You're setting it with + or - buttons, of course it'll speed up or slow down. If you want to set the exact speed, use the center "SET" button.

Regarding the preset speed, every cruise control I'm aware of works that way. If you set a speed, then cancel, then click resume, it'll go back to the set speed. That's normal and exactly what the functions are for. Hardly "unsafe", because after all, you have to push those buttons. Nothing happens automatically.

Coastng means that the gearbox is disengaged from the engine so it runs on idle to save fuel but as far as I'm informed it's not meant to shut down because with the engine shut down it means you also lose brake power assist and power steering which, in my opinion, can be quite dangerous.

Or am I wrong?
Coasting IMO can be both freewheeling and also engine braking. When you engine brake, it's more fuel efficient as the fuel is turned off to maximize the engine braking effect. It's literally not firing, but the chassis is forcing it to spin. Hence; engine braking. Since it's still spinning, you still get water and oil circulation and accessories [like the vacuum pump for brakes], but it's the tires driving them instead of gasoline.

If you're freewheeling [transmission in neutral], then the engine should remain idling, which of course burns fuel. If you're in neutral and the engine stops running, then there's an operational problem.

Make sense?
Well surely it is unsafe if you can make it sharply break from 70 to 30 as the OP did? I honestly didn't know you could do that and thought it was a safety feature to only let it start 1mph + or - from the current speed.
 

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Coasting IMO can be both freewheeling and also engine braking. When you engine brake, it's more fuel efficient as the fuel is turned off to maximize the engine braking effect. It's literally not firing, but the chassis is forcing it to spin. Hence; engine braking. Since it's still spinning, you still get water and oil circulation and accessories [like the vacuum pump for brakes], but it's the tires driving them instead of gasoline.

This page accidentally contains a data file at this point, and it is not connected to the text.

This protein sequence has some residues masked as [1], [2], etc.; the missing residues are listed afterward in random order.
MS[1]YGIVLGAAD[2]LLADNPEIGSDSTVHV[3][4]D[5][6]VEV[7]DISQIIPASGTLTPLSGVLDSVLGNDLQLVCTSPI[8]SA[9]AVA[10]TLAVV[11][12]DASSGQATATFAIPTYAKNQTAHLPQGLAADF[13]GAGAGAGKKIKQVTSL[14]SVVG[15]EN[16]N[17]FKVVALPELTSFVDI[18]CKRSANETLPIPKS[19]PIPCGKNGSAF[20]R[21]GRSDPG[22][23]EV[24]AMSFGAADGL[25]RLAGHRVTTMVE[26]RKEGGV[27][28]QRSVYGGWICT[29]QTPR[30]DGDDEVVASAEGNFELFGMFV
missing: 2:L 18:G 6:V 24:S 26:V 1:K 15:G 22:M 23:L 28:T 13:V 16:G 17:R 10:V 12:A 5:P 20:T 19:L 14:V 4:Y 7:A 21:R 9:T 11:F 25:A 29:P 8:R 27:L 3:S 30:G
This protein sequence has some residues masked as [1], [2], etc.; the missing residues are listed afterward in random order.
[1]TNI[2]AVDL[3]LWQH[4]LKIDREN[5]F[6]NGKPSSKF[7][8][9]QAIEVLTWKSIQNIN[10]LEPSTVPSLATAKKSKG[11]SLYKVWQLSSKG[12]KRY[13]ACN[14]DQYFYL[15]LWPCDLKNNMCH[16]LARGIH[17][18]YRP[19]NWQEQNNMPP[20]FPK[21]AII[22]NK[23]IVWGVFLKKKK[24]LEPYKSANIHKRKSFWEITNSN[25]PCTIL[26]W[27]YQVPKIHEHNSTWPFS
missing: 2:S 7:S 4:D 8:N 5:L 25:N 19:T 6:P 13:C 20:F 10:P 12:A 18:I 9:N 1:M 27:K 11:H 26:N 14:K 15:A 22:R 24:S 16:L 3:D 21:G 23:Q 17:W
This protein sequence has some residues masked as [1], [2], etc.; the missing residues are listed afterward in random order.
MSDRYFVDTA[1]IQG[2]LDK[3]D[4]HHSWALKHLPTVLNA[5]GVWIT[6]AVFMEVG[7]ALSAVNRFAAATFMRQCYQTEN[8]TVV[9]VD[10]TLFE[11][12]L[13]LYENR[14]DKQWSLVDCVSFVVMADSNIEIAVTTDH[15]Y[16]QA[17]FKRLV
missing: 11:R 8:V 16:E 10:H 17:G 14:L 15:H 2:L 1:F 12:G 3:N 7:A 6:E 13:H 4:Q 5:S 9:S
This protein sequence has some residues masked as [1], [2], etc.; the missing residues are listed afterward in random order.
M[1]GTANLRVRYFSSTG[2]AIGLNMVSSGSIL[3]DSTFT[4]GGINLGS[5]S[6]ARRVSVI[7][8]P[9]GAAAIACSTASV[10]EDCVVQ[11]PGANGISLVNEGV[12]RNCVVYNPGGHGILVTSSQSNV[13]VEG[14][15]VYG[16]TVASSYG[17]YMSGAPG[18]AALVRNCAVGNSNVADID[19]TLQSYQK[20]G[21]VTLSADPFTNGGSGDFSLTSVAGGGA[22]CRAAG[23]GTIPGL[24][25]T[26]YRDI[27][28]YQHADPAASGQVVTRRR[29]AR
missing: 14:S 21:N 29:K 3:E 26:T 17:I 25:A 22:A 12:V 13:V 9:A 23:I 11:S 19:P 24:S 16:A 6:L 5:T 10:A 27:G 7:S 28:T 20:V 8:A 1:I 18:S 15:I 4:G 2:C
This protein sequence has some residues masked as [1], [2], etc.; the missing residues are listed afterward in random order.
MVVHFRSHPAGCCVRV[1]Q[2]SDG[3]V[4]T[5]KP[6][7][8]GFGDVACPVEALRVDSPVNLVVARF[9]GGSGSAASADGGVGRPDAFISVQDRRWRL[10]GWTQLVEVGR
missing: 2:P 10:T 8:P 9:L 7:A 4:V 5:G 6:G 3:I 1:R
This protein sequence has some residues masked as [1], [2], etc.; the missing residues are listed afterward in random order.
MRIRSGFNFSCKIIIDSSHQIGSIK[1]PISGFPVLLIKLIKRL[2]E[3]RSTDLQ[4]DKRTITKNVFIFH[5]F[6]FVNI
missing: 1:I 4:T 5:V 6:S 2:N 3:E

If you're freewheeling [transmission in neutral], then the engine should remain idling, which of course burns fuel. If you're in neutral and the engine stops running, then there's an operational problem.
This is a common belief but it isn't true.

Engine braking is slowing the car down, disposing of kinetic energy that you have just paid a lot of fuel to produce.

In contrast, free-wheeling at idle is using the kinetic energy to keep the car moving, with only a tiny amount of fuel needed to keep the engine running.

Lots of people believe that if fuel is not being supplied that must be 'economical', but it is only half the question. Fuel economy is the result of two factors:
1) minimising the amount of energy needed (eg, a lower cruising speed).
2) getting the required energy on the best possible 'terms'.

The most inefficient thing you can do is apply the brakes as that is just chucking energy away - even though no fuel is being consumed at that moment.
 

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Perhaps a more universal answer regarding overall fuel economy and when you apply free-wheeling versus engine-braking is: "it depends". There absolutely are circumstances where engine-braking is more efficient overall versus burning fuel at idle. Most of those circumstances are in the real world and not idealized situations.

e.g. coasting down a hill where you're approaching a slow car. Engine braking will slow you to a following speed with zero fuel burned and a progressive return from over-run fuel cut, whereas free-wheeling will burn fuel and require the use of brakes and an acceleration enrichment to re-rev the engine to match speed.
 

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Also, I hit the res but by accident today when activating the cruise control that was set to a much lower speed than my current speed and it said cannot activate cruise control, so I'm sure there's a safety feature in there to stop you accidentally effectively slamming the breaks on on the motorway